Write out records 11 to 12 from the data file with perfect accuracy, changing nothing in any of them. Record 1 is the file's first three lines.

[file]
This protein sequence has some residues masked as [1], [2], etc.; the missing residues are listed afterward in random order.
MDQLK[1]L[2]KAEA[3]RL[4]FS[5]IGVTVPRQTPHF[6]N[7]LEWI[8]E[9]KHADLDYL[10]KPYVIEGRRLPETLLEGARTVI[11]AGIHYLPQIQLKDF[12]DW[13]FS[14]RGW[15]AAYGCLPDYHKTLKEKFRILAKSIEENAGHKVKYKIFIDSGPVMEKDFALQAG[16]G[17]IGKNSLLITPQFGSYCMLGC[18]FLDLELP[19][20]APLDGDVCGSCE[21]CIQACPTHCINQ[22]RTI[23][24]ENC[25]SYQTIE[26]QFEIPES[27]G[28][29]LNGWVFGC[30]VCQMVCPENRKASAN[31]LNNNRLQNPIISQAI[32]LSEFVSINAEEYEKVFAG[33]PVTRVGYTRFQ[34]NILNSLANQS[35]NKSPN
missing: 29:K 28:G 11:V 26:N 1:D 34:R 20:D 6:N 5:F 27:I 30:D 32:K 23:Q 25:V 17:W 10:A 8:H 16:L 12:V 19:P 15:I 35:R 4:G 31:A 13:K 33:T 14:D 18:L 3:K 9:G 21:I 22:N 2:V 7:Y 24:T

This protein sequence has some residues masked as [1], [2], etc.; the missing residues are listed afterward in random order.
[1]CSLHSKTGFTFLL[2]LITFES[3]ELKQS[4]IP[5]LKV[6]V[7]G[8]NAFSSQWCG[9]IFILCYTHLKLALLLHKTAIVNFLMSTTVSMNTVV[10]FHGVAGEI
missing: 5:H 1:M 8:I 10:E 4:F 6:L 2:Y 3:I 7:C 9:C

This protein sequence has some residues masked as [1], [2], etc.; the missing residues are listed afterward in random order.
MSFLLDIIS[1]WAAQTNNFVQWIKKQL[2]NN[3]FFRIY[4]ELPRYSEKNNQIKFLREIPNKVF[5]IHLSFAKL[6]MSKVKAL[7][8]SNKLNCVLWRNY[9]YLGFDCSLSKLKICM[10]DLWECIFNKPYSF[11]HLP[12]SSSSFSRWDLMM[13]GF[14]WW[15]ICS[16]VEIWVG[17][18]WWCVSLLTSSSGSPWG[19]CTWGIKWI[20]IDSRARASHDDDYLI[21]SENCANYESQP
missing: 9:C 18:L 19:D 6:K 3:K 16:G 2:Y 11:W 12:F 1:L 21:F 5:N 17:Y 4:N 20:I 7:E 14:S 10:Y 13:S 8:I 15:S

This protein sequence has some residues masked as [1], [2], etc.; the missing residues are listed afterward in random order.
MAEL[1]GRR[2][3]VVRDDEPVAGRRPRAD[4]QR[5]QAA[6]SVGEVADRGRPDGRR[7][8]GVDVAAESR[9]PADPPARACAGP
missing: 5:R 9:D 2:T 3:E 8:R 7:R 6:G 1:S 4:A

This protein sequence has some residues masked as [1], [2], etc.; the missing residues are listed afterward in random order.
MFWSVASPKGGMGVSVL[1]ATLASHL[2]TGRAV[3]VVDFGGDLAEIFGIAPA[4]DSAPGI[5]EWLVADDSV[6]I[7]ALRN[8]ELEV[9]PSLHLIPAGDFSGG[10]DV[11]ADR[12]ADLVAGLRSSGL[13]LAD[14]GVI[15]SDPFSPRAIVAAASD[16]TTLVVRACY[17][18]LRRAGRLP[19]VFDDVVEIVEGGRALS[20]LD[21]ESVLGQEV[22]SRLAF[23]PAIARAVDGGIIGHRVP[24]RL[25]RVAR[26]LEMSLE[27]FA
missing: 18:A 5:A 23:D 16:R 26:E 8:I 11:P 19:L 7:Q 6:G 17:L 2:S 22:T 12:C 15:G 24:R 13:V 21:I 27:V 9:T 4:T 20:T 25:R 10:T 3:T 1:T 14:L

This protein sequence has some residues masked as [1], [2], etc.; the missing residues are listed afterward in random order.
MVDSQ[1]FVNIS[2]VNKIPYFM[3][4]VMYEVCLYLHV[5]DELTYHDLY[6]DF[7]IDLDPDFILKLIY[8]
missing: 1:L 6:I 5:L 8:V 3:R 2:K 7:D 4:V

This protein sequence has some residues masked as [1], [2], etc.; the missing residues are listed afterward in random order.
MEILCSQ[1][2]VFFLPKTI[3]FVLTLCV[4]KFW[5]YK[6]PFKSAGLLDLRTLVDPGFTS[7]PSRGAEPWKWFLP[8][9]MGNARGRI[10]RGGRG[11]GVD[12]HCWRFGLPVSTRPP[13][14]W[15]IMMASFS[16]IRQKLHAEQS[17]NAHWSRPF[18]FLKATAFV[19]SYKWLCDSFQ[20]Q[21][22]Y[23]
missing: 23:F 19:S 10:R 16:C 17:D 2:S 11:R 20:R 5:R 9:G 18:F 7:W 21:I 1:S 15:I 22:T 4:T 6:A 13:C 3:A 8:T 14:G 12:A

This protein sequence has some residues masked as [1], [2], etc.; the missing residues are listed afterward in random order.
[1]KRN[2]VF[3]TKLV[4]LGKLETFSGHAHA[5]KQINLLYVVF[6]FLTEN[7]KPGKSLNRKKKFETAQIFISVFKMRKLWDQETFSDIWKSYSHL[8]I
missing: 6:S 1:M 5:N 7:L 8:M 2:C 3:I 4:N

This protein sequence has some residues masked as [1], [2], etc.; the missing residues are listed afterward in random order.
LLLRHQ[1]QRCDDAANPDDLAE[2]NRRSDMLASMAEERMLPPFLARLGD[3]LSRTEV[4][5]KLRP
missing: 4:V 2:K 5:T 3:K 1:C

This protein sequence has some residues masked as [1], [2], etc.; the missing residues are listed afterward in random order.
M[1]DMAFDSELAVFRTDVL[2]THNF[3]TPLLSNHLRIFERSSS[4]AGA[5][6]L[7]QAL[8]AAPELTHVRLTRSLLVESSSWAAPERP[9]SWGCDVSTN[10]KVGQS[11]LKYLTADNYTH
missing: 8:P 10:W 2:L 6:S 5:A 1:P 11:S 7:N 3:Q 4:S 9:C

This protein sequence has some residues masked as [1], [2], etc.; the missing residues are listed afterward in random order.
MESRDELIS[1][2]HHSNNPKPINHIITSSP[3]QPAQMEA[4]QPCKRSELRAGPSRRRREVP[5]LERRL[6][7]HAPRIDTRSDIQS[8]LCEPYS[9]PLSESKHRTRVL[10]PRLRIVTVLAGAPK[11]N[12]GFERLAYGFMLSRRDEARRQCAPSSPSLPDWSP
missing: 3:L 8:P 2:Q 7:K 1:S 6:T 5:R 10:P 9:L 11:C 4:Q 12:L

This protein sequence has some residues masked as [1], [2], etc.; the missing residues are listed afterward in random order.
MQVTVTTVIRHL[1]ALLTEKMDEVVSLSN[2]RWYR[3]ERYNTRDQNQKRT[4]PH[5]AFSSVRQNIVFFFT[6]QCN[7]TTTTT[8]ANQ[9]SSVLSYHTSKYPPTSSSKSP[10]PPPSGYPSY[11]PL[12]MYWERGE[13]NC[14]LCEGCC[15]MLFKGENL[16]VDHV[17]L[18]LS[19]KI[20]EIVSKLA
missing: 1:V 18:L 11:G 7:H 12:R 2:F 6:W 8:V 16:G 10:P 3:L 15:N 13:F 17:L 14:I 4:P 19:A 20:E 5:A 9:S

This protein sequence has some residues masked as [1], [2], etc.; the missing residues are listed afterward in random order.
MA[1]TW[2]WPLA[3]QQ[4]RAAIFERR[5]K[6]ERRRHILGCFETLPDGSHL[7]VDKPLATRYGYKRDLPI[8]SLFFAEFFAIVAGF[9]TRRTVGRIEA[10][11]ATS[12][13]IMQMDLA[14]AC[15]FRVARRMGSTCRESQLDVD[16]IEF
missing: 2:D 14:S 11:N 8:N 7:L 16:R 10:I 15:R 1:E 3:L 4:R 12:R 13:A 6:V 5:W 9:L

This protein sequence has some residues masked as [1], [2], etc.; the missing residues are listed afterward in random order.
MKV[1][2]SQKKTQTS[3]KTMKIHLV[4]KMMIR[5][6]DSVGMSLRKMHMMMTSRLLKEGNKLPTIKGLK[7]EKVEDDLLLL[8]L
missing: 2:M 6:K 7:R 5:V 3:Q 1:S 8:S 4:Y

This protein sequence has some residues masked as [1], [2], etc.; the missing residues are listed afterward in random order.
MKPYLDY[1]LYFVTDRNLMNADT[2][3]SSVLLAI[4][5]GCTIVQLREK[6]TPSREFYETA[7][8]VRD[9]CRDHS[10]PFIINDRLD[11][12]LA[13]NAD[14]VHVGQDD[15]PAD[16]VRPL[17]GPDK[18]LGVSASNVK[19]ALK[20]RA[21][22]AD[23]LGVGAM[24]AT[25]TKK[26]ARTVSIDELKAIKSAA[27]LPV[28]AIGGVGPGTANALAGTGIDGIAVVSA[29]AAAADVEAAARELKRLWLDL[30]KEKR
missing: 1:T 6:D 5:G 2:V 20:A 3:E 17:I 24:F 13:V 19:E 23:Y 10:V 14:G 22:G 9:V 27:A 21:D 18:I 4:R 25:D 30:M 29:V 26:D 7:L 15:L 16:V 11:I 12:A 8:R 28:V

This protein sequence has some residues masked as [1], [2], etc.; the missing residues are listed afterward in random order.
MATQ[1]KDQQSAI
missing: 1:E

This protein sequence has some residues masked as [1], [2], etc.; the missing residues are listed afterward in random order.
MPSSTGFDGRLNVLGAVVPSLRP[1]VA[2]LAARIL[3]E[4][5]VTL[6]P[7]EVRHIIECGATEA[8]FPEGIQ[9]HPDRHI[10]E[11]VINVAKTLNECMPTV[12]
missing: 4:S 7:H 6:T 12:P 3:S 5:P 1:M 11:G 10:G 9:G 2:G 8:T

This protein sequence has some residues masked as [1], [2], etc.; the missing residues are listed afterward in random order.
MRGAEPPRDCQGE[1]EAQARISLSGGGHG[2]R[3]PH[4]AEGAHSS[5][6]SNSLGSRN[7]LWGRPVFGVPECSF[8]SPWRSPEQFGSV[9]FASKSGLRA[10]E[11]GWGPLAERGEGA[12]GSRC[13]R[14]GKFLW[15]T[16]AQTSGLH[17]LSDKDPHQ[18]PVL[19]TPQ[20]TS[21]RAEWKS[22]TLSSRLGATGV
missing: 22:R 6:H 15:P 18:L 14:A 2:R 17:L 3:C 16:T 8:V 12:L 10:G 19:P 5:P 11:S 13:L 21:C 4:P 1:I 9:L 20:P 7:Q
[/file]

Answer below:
This protein sequence has some residues masked as [1], [2], etc.; the missing residues are listed afterward in random order.
MESRDELIS[1][2]HHSNNPKPINHIITSSP[3]QPAQMEA[4]QPCKRSELRAGPSRRRREVP[5]LERRL[6][7]HAPRIDTRSDIQS[8]LCEPYS[9]PLSESKHRTRVL[10]PRLRIVTVLAGAPK[11]N[12]GFERLAYGFMLSRRDEARRQCAPSSPSLPDWSP
missing: 3:L 8:P 2:Q 7:K 1:S 6:T 5:R 10:P 9:L 11:C 4:Q 12:L

This protein sequence has some residues masked as [1], [2], etc.; the missing residues are listed afterward in random order.
MQVTVTTVIRHL[1]ALLTEKMDEVVSLSN[2]RWYR[3]ERYNTRDQNQKRT[4]PH[5]AFSSVRQNIVFFFT[6]QCN[7]TTTTT[8]ANQ[9]SSVLSYHTSKYPPTSSSKSP[10]PPPSGYPSY[11]PL[12]MYWERGE[13]NC[14]LCEGCC[15]MLFKGENL[16]VDHV[17]L[18]LS[19]KI[20]EIVSKLA
missing: 1:V 18:L 11:G 7:H 12:R 2:F 6:W 8:V 16:G 10:P 3:L 15:N 13:F 17:L 14:I 4:P 19:A 20:E 5:A 9:S